This article was written by Amelia Berman, an associate at Norton Rose Fulbright South Africa

While countries in the northern hemisphere are currently enjoying their long summer holidays, we South Africans are facing a cold (and unusually wet) winter wishing that we could borrow a practice from the United Kingdom and the United States and take a “duvet day”.

Duvet days are additional leave days afforded to employees by some employers in excess of their statutory minimum 15 working days’ annual leave.  This is also in excess of the statutory minimum sick leave entitlement (which is the equivalent of 30 or 36 days for a five or six day working week respectively) and the minimum family responsibility leave that an employee will be entitled to when the employee’s child is born or sick or in the event of the death of the employee’s spouse, life partner, parent, adoptive parent, grandparent, child, adopted child, grandchild or sibling (which minimum entitlement is three days).  These duvet days are often taken without any prior notice and where employees do not have to provide a normally accepted reason for their absence.

Although this practice has not been adopted widely in South Africa and there is no statutory entitlement to it, the benefits of affording employees a duvet day may very well outweigh the negatives.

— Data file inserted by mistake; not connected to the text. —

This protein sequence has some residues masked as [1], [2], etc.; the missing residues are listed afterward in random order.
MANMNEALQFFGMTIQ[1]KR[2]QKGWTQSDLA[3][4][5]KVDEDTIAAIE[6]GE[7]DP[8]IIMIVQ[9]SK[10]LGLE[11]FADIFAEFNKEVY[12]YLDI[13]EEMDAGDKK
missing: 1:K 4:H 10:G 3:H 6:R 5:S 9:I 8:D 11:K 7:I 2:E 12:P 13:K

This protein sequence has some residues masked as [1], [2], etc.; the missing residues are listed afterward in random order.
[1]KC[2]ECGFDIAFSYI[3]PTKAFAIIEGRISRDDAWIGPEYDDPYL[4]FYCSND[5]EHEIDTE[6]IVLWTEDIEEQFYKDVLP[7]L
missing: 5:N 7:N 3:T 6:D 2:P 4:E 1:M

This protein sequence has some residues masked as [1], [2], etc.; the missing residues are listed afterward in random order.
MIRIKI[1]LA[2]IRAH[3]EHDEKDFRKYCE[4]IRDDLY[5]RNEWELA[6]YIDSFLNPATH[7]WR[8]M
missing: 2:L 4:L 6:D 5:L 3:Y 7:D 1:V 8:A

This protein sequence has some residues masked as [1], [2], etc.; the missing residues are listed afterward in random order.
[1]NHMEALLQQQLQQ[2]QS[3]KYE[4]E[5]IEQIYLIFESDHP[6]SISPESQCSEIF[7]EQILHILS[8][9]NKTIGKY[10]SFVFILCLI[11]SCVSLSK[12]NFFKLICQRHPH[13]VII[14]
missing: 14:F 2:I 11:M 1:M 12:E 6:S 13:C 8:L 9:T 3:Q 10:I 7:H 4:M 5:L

Duvet days are an ideal additional employee-focussed benefit that has the propensity to produce a loyal and dedicated workforce.  In addition, duvet days can have the effect of reducing the dishonest reliance by employees of sick days.

An inherent problem, however, with introducing duvet days is where businesses are left understaffed if too many employees take duvet days off at the same time, for example, the day after the soccer World Cup final or the day before Christmas.  However, employers can easily regulate the duvet days afforded to employees during or around such occasions and can limit the number of people who are granted a duvet day on any particular day.  Another solution is to extend the notice period that employees must give their employers if they wish to take time off.

This concept has gained great popularity as employers begin to find novel ways to address the work-life balance where their employees work excessively long hours.

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